Viewers to Discourse will also see a wide range of to material and technique approaches. Several artists make vastly different uses of paper — scrolling of encyclopedia pages by Wendy Wahl (US), knotted paper objects by Shoko Fukuda (JP), and sculptural works of rice paper by Pat Campbell (US). Three other artists, Adela Akers (US), Marianne Kemp (NL), and Marian Bijlenga (NL), use horsehair in vastly different ways. 

Details: Laura Foster Nicholson, Irina Kolesnikova, Anneke Klein
Details: Laura Foster Nicholson, Irina Kolesnikova, Anneke Klein. Photos by Tom Grotta.

the medium is the message
Some of the artists in Discourse, including Laura Foster Nicholson (US) Gyöngy Laky (US), and Irina Kolesnikova (RU/DE), use the medium of fiber art to make explicit statements about the modern world — about personal anxiety, communication, and humans’ impact on the environment. “I like to tease the brain – to promote or even provoke or cajole, a visual dialogue with the viewer,” says Gyöngy Laky (US). Her work, Anticipation, which spells out the word “Who?“ in applewood branches, presents a question. “Given the challenges, concerns, conflicts and other dangers we face today,” Laky says, “this question, underlies the search for a way forward to a better day.” Anneke Klein (NL) is interested in communication: In Dialogue — Her work is made up of two layers that hang, one in front of the other. When you change your position in front of Dialogue, the interaction between the two layers changes, as it does between two speakers.

Detail: Lia Cook
Detail: Lia Cook. Photo by Tom Grotta.

experiments in technique
Contemporary fiber art is by definition experimental. It arose when a group of artists used tapestry techniques to create abstract sculptures that hung off the wall. A work of parallel optical lines from studies Lia Cook (US) did for her master’s thesis in the 1970s will be included along with works reflecting Neha Puri Dhir’s (IN) currrent experiments dying silk and baskets by Esmé Hofman (NL) of black willow and elm that also incorporate color.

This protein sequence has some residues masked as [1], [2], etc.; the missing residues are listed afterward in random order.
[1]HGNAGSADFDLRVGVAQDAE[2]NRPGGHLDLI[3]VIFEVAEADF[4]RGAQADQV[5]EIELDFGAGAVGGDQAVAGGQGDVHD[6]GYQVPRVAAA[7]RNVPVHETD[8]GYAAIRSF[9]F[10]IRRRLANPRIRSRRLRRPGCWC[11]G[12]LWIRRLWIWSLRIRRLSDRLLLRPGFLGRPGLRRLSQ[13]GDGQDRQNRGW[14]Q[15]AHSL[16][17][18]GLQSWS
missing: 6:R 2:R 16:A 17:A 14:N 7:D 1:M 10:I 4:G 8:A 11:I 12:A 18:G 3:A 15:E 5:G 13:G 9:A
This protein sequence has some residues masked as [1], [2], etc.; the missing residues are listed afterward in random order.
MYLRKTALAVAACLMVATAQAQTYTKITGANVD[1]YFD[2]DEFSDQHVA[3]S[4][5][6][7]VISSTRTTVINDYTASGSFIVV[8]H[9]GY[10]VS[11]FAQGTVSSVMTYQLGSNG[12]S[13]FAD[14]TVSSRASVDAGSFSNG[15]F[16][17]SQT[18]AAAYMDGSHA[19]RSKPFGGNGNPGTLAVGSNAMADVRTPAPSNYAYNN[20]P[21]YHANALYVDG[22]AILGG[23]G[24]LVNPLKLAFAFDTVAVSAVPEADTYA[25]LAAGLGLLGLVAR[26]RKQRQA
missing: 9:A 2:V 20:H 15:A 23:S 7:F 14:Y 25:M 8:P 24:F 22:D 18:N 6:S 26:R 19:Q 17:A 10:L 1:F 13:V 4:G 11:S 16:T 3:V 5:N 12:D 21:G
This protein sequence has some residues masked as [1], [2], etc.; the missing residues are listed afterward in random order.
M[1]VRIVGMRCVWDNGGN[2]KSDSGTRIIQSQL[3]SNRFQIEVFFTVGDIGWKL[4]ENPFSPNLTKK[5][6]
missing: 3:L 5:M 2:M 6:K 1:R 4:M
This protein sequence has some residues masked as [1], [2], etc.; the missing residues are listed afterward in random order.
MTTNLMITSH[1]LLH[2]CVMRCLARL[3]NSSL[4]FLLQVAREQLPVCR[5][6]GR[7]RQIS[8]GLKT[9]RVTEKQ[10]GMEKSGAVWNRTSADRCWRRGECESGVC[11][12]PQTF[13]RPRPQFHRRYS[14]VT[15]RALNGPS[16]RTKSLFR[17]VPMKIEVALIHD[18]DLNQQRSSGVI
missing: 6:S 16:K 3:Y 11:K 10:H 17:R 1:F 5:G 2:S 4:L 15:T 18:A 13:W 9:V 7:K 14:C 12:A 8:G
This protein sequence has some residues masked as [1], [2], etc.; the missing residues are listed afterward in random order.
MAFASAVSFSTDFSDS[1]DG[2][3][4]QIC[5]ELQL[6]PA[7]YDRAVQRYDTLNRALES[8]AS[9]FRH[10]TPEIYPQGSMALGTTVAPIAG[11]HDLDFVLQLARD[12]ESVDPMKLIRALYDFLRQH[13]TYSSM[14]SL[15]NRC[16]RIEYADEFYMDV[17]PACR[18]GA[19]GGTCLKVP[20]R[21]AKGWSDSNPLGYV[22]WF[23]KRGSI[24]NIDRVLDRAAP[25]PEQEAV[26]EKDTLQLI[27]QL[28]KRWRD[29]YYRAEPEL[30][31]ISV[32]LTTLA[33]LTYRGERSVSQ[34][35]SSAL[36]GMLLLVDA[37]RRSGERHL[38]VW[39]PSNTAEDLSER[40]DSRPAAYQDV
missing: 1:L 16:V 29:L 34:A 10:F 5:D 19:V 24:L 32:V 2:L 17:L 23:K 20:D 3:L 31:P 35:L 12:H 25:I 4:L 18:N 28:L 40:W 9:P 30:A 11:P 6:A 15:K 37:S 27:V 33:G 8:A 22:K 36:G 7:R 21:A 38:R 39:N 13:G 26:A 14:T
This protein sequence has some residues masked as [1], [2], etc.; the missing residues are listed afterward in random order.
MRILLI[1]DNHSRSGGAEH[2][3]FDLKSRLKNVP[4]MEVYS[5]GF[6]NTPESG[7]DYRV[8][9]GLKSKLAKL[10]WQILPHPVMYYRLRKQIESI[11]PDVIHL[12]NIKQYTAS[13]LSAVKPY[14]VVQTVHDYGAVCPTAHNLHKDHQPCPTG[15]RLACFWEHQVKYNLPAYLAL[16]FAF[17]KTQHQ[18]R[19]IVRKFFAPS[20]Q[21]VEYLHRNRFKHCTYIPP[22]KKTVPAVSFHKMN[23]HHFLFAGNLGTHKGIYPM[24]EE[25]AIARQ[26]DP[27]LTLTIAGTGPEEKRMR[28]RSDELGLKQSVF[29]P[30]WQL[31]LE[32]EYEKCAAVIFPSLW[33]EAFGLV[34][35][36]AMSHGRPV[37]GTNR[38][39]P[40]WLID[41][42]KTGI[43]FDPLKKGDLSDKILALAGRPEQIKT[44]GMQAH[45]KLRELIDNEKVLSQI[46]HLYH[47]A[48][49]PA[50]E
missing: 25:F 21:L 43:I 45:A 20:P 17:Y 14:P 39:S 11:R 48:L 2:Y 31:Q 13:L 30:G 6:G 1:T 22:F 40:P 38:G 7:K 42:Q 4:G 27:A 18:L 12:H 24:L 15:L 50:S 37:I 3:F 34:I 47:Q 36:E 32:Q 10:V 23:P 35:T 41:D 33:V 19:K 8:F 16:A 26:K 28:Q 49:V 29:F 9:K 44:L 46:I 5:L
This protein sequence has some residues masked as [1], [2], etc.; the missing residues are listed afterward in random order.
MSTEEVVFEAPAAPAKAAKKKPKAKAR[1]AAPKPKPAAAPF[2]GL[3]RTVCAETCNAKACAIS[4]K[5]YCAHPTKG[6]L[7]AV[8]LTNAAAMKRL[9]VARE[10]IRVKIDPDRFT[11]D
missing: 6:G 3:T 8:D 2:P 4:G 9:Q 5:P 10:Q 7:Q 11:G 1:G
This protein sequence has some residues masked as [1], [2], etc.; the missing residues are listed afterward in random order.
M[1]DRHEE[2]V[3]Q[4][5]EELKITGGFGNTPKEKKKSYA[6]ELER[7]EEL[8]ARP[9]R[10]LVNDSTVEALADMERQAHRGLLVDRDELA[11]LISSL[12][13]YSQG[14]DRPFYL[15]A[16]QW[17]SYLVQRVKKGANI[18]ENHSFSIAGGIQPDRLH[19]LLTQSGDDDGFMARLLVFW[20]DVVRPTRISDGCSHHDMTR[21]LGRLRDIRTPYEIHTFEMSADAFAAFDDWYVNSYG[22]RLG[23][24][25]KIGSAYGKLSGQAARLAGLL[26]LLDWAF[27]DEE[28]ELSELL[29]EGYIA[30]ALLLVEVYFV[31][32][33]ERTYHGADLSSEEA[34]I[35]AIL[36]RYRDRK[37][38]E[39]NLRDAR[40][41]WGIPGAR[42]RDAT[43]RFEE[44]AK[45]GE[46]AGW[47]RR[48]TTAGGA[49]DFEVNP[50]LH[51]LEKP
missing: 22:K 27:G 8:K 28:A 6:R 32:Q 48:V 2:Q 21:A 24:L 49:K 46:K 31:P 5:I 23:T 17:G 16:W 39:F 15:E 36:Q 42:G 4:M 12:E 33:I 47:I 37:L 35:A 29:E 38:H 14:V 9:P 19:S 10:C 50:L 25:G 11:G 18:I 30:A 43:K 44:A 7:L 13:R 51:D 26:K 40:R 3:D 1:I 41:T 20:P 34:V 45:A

Detail: Aby Mackie
Detail: Aby Mackie. Photo by Tom Grotta.

fiber art has emotional appeal
Fiber art — art textiles, tapestries, and three-dimensional sculpture — engages us on a deeply personal level. Our first memories are of cloth, fuzzy blankets, soft towels and they remain strong ones. Scientists have shown that different parts of the brain light up when we look at a woven image and a photographic image of the same item. Aby Mackie (SP) sources and recycles used fabrics from flea markets, fabrics laden with memory. She is captivated by these silent witnesses to a life lived; a worn bed sheet, a stained tablecloth, a moth-eaten gown. Such artifacts bear the marks and physicality of human nature, possessing a poetic power. She gilds this repurposed material in works like We Can All Be Saved, leaving viewers to consider what creates value.

We invite you to draw comparisons and gain new perspectives of your own. See you in May!

Exhibition Details:
Discourse: art across generations and continents
May 4 – May 12, 2024
browngrotta arts